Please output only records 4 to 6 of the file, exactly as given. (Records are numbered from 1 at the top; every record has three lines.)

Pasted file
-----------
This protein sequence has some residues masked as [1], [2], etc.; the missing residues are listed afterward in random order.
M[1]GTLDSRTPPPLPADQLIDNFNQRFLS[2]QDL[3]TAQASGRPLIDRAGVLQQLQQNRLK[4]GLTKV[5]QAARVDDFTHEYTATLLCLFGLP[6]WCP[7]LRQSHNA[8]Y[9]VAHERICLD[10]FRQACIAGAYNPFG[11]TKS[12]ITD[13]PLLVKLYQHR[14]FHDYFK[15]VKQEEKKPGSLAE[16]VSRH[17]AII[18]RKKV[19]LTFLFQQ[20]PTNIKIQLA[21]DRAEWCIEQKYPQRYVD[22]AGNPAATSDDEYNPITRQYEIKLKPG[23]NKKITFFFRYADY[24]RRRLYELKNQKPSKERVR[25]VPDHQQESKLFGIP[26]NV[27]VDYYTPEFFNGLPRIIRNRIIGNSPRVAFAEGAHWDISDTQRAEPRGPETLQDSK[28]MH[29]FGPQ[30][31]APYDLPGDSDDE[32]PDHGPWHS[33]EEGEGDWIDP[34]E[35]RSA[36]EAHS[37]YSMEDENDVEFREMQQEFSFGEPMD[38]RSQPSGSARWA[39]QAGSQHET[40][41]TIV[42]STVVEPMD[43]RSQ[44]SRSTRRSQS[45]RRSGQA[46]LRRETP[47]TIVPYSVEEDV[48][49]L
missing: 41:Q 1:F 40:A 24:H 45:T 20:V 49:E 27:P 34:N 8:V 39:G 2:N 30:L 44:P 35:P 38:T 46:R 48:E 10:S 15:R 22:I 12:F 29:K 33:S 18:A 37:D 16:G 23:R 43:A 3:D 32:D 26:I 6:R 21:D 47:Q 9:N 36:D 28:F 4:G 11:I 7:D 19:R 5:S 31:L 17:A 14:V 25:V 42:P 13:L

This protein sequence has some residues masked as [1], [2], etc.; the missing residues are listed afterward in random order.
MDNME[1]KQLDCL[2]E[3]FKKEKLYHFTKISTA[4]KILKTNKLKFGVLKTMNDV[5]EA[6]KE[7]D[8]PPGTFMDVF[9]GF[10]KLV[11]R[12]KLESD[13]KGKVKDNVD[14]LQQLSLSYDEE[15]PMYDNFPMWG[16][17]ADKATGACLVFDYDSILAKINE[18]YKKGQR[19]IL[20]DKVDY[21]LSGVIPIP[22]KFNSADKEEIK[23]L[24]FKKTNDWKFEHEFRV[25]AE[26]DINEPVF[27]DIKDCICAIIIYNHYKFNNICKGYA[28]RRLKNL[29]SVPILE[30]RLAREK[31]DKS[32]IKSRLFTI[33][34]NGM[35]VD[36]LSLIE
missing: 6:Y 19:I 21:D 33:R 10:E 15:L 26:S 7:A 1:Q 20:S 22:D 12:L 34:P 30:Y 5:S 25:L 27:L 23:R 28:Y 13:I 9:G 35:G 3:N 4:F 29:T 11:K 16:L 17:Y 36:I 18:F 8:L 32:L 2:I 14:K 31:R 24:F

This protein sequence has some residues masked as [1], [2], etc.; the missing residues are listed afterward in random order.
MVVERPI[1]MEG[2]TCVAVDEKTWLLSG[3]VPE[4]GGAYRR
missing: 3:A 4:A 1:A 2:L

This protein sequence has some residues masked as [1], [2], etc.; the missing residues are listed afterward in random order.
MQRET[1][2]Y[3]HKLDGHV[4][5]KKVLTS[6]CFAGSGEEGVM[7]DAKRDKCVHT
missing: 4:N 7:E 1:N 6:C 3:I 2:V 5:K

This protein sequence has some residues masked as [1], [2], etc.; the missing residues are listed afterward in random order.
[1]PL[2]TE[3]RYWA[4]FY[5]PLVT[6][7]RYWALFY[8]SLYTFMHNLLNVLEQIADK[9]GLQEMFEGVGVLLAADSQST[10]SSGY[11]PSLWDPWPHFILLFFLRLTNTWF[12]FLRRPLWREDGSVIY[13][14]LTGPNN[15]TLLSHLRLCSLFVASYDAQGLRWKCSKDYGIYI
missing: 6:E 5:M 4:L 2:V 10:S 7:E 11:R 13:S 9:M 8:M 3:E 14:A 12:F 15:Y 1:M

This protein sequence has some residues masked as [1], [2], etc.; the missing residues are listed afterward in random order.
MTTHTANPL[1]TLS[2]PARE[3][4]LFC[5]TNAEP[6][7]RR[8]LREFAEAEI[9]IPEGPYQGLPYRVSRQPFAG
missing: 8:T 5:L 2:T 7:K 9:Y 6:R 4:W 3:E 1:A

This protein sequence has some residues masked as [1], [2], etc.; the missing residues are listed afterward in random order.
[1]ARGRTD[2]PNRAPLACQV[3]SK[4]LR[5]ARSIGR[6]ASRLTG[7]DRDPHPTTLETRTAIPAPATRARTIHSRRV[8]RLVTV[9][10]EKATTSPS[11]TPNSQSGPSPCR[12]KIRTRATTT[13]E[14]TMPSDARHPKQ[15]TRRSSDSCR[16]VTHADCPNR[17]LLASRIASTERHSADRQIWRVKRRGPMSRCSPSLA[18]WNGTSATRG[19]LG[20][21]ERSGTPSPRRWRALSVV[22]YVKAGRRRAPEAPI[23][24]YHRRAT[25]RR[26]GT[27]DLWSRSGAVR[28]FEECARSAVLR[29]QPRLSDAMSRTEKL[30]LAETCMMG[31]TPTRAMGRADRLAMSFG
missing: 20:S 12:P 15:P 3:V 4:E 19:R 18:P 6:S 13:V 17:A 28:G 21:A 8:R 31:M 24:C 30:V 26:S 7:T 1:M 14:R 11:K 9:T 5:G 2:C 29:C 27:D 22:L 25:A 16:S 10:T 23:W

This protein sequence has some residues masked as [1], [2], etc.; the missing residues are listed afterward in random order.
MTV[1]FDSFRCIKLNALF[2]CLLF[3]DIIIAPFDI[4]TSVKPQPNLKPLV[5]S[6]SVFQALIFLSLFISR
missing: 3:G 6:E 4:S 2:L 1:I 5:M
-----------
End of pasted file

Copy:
This protein sequence has some residues masked as [1], [2], etc.; the missing residues are listed afterward in random order.
MQRET[1][2]Y[3]HKLDGHV[4][5]KKVLTS[6]CFAGSGEEGVM[7]DAKRDKCVHT
missing: 4:N 7:E 1:N 6:C 3:I 2:V 5:K

This protein sequence has some residues masked as [1], [2], etc.; the missing residues are listed afterward in random order.
[1]PL[2]TE[3]RYWA[4]FY[5]PLVT[6][7]RYWALFY[8]SLYTFMHNLLNVLEQIADK[9]GLQEMFEGVGVLLAADSQST[10]SSGY[11]PSLWDPWPHFILLFFLRLTNTWF[12]FLRRPLWREDGSVIY[13][14]LTGPNN[15]TLLSHLRLCSLFVASYDAQGLRWKCSKDYGIYI
missing: 6:E 5:M 4:L 2:V 10:S 7:E 11:R 13:S 9:M 8:M 3:E 14:A 12:F 15:Y 1:M

This protein sequence has some residues masked as [1], [2], etc.; the missing residues are listed afterward in random order.
MTTHTANPL[1]TLS[2]PARE[3][4]LFC[5]TNAEP[6][7]RR[8]LREFAEAEI[9]IPEGPYQGLPYRVSRQPFAG
missing: 8:T 5:L 2:T 7:K 9:Y 6:R 4:W 3:E 1:A